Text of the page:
The Modern Art Museum of Fort Worth presents the exhibition Mark Bradford: End Papers. Curated by Michael Auping, former Chief Curator at the Modern, this exhibition focuses upon the key material and fundamental motif the artist employed early in his career and has returned to periodically over the past two decades.
The pivotal works in this exhibition are primarily constructed from end papers, which Bradford learned to use as a hairdresser in his mother’s beauty salon in South Los Angeles. These small sheets of translucent paper protect hair from overheating in the process of using curlers to create permanent waves. Part painting and part collage, the colored End Paper works feature grids that contain various hues that pulsate across the surface. Bradford said recently, “I learned my own way of constructing paintings through the End Papers—how to create space, how to use color. And how to provide a new kind of content. They were the beginning for me.”
Bradford’s End Paper works not only allowed him to make beautiful abstract paintings but inspired the artist’s use of “social papers” that related to his biography and his neighborhood. From the End Papers, Bradford began using merchant’s posters, broadsides, and even billboards he found in downtown Los Angeles to make his paintings.
Auping comments, “The End Paper works are not only beautiful, they were prophetic in terms of layering abstraction with personal and social content. Much of the history of post–World War II art is about engaging common materials. This is a unique instance of that. The End Papers are a key element of Bradford’s identity. Just as a broad range of minimalists are inextricably linked to their signature materials, from Dan Flavin’s use of fluorescent tubes to Ruth Asawa’s weaving of galvanized wire, Bradford has adapted the materials and processes of the hairdressing profession to be both medium and message in his art.”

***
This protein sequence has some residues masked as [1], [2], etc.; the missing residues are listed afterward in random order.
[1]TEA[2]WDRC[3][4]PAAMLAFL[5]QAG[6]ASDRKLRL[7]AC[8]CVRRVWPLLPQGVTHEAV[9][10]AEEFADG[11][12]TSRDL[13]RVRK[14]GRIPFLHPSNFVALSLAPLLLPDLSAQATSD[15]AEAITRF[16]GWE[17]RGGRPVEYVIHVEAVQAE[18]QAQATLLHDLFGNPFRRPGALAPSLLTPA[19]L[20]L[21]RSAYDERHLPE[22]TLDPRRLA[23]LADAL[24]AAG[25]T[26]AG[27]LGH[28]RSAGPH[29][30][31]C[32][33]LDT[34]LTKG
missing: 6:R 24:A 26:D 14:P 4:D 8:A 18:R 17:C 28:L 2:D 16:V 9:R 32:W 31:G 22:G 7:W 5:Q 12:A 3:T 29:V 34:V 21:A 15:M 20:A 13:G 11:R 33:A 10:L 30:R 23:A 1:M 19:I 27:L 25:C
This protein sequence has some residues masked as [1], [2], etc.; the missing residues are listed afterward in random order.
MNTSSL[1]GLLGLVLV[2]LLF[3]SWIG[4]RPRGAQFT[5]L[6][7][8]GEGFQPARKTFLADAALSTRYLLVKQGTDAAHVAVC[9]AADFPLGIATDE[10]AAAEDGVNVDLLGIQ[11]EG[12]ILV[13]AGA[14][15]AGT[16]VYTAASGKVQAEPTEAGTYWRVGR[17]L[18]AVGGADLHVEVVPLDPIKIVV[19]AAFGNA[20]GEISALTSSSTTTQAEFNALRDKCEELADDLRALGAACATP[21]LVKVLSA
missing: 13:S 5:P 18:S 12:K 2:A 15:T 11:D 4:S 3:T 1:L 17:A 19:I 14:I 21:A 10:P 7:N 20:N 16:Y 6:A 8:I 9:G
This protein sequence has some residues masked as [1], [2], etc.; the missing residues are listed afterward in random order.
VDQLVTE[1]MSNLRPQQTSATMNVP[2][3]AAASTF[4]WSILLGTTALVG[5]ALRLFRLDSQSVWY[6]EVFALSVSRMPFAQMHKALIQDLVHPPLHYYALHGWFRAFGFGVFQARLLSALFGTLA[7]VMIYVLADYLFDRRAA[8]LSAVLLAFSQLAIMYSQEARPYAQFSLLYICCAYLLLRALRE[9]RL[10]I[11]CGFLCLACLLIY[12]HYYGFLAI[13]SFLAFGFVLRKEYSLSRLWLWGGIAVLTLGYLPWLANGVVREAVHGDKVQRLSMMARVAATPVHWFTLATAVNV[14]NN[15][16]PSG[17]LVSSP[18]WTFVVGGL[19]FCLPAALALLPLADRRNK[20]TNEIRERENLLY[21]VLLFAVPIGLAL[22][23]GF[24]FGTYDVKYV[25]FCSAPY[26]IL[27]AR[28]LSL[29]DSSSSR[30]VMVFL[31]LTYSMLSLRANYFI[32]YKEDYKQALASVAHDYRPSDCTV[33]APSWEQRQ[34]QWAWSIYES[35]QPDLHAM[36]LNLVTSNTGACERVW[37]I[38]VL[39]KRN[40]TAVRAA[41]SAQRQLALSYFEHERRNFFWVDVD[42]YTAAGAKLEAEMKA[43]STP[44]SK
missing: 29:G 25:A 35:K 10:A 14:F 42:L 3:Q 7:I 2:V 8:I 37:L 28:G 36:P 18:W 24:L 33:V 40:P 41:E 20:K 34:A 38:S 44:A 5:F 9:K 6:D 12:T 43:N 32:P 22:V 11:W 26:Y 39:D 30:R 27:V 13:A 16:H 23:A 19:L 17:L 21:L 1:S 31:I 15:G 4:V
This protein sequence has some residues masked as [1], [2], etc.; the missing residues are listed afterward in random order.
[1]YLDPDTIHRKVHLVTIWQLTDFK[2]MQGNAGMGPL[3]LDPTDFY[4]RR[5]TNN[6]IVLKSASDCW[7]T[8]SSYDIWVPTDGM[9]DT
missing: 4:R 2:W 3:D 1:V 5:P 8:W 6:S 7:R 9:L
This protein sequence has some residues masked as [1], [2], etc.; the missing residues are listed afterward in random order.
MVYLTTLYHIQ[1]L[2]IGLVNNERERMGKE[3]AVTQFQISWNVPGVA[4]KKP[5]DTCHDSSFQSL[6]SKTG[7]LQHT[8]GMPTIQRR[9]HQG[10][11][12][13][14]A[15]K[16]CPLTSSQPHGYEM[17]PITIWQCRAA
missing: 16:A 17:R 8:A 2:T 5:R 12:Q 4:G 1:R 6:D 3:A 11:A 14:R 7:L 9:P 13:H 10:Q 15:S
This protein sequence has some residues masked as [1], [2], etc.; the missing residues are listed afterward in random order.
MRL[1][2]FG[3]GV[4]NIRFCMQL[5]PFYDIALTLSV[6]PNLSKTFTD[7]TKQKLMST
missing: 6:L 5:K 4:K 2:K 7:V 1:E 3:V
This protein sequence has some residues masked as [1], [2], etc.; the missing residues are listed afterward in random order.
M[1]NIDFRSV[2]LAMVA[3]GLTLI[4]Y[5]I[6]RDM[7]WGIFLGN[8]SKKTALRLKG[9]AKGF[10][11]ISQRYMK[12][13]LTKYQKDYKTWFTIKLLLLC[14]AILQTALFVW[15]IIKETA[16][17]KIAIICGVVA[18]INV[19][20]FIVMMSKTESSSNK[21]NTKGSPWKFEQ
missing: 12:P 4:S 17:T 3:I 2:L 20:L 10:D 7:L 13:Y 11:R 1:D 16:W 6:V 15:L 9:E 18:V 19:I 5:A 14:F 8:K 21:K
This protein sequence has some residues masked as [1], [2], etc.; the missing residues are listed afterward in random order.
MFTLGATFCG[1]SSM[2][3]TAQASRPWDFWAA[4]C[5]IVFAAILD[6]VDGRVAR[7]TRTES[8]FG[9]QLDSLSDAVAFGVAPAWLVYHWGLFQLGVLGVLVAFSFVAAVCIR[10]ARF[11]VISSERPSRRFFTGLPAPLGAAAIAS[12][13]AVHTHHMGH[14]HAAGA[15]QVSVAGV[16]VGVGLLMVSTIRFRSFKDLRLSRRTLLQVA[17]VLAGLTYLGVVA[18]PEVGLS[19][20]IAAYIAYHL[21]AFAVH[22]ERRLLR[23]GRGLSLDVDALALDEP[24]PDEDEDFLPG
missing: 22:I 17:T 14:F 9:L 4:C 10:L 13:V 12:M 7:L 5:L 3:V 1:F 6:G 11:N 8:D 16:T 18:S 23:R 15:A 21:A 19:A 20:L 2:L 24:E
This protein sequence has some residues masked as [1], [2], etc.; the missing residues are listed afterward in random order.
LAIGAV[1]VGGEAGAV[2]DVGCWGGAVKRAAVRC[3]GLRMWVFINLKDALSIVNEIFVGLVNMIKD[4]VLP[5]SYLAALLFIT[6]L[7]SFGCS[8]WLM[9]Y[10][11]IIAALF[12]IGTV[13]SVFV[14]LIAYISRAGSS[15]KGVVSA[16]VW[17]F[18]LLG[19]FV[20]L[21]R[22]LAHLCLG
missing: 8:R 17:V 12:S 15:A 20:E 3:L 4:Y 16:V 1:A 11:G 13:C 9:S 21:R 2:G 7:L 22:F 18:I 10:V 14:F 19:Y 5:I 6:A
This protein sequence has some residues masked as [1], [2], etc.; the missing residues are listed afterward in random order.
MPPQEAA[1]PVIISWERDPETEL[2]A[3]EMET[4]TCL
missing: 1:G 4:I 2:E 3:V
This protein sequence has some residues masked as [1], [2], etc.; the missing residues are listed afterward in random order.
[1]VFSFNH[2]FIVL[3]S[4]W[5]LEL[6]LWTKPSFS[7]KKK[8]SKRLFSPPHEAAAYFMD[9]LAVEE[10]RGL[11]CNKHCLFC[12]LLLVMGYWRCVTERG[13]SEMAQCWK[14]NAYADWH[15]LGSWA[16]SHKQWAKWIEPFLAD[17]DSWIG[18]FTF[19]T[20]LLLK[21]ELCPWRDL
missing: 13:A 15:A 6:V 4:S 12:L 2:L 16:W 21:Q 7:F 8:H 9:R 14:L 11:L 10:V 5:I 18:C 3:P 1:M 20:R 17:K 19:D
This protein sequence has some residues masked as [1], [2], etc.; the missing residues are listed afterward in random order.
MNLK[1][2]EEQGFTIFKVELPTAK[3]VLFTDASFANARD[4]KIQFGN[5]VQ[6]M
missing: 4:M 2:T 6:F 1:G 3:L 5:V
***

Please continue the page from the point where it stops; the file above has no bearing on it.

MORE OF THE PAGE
The exhibition will include approximately 35 major End Paper works drawn from private and public collections and new work created by the artist for this presentation.
Mark Bradford was born in 1961 in Los Angeles, where he continues to live and work. He earned a BFA in 1995 and an MFA in 1997 from the California Institute of the Arts. Bradford’s work has been widely exhibited internationally, and the artist is the recipient of numerous awards, including the US Department of State’s Medal of Arts in 2014, his appointment as a National Academician in 2013, and a MacArthur Fellowship Award in 2009. His work is in numerous public collections, including The Metropolitan Museum of Art, New York; The Museum of Contemporary Art Chicago; The Museum of Fine Arts, Boston; The Museum of Modern Art, New York; San Francisco Museum of Modern Art; Solomon R. Guggenheim Museum, New York; Walker Art Center, Minneapolis; Whitney Museum of American Art, New York; and Hammer Museum, Los Angeles. In 2017, Bradford represented the United States at the 57th Venice Biennale with Tomorrow Is Another Day, and in November of that same year, he unveiled Pickett’s Charge, a monumental, site-specific installation for the Hirshhorn Museum and Sculpture Garden in Washington, DC. In 2018, Bradford was commissioned to create a site-specific work for the new US Embassy in London. Entitled We The People, the work is comprised of 32 panels, each 10 square feet, featuring selected text from the US Constitution. Bradford’s current exhibition, Los Angeles, is on view at the Long Museum in Shanghai until October 13, 2019.
Lead exhibition support is generously provided by the Texas Commission on the Arts. Major support is provided by Hauser & Wirth and the Fort Worth Tourism Public Improvement District, with additional support from Suzanne McFayden.